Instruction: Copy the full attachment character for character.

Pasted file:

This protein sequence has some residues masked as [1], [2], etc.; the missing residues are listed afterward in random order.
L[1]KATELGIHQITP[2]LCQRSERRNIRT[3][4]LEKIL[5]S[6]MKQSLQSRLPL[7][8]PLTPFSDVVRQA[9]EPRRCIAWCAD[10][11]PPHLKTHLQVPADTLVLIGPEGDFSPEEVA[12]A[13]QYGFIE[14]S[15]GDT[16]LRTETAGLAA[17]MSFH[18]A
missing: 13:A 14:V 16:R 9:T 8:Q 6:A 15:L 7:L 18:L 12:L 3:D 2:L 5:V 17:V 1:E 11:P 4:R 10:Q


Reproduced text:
This protein sequence has some residues masked as [1], [2], etc.; the missing residues are listed afterward in random order.
L[1]KATELGIHQITP[2]LCQRSERRNIRT[3][4]LEKIL[5]S[6]MKQSLQSRLPL[7][8]PLTPFSDVVRQA[9]EPRRCIAWCAD[10][11]PPHLKTHLQVPADTLVLIGPEGDFSPEEVA[12]A[13]QYGFIE[14]S[15]GDT[16]LRTETAGLAA[17]MSFH[18]A
missing: 13:A 14:V 16:R 9:T 8:Q 6:A 15:L 7:L 18:L 12:L 3:D 2:L 5:V 17:V 1:E 11:P 4:R 10:Q